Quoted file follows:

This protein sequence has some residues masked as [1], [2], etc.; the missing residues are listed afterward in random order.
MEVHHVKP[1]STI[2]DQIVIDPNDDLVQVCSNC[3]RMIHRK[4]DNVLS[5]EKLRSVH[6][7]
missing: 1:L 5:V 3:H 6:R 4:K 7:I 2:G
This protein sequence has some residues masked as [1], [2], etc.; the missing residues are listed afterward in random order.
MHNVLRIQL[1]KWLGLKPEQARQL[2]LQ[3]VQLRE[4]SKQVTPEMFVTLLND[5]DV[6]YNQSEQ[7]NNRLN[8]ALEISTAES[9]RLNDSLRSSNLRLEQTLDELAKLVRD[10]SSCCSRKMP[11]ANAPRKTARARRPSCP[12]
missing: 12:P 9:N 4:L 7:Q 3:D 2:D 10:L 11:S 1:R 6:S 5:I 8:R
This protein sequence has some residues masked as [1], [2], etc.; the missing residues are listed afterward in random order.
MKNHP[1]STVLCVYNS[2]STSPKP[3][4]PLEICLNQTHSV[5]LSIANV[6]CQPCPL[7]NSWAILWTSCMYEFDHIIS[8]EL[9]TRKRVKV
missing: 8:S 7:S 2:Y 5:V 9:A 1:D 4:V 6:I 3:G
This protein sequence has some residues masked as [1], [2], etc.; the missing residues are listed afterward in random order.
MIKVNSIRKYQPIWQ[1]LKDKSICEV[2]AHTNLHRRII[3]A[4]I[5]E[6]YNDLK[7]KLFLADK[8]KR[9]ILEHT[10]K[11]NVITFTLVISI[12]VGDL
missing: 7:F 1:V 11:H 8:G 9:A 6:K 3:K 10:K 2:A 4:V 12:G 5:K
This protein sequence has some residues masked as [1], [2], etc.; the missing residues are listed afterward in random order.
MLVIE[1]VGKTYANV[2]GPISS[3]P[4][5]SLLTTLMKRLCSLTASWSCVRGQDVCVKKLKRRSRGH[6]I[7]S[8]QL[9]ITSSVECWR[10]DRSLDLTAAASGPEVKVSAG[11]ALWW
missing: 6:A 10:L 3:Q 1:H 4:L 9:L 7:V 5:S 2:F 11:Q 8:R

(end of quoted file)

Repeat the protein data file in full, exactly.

This protein sequence has some residues masked as [1], [2], etc.; the missing residues are listed afterward in random order.
MEVHHVKP[1]STI[2]DQIVIDPNDDLVQVCSNC[3]RMIHRK[4]DNVLS[5]EKLRSVH[6][7]
missing: 1:L 5:V 3:H 6:R 4:K 7:I 2:G
This protein sequence has some residues masked as [1], [2], etc.; the missing residues are listed afterward in random order.
MHNVLRIQL[1]KWLGLKPEQARQL[2]LQ[3]VQLRE[4]SKQVTPEMFVTLLND[5]DV[6]YNQSEQ[7]NNRLN[8]ALEISTAES[9]RLNDSLRSSNLRLEQTLDELAKLVRD[10]SSCCSRKMP[11]ANAPRKTARARRPSCP[12]
missing: 12:P 9:N 4:L 7:Q 3:D 2:D 10:L 11:S 1:R 6:S 5:I 8:R
This protein sequence has some residues masked as [1], [2], etc.; the missing residues are listed afterward in random order.
MKNHP[1]STVLCVYNS[2]STSPKP[3][4]PLEICLNQTHSV[5]LSIANV[6]CQPCPL[7]NSWAILWTSCMYEFDHIIS[8]EL[9]TRKRVKV
missing: 8:S 7:S 2:Y 5:V 9:A 1:D 4:V 6:I 3:G
This protein sequence has some residues masked as [1], [2], etc.; the missing residues are listed afterward in random order.
MIKVNSIRKYQPIWQ[1]LKDKSICEV[2]AHTNLHRRII[3]A[4]I[5]E[6]YNDLK[7]KLFLADK[8]KR[9]ILEHT[10]K[11]NVITFTLVISI[12]VGDL
missing: 7:F 1:V 11:H 8:G 9:A 6:K 3:K 10:K 2:A 4:V 12:G 5:K
This protein sequence has some residues masked as [1], [2], etc.; the missing residues are listed afterward in random order.
MLVIE[1]VGKTYANV[2]GPISS[3]P[4][5]SLLTTLMKRLCSLTASWSCVRGQDVCVKKLKRRSRGH[6]I[7]S[8]QL[9]ITSSVECWR[10]DRSLDLTAAASGPEVKVSAG[11]ALWW
missing: 6:A 10:L 3:Q 1:H 4:L 9:L 7:V 5:S 2:F 11:Q 8:R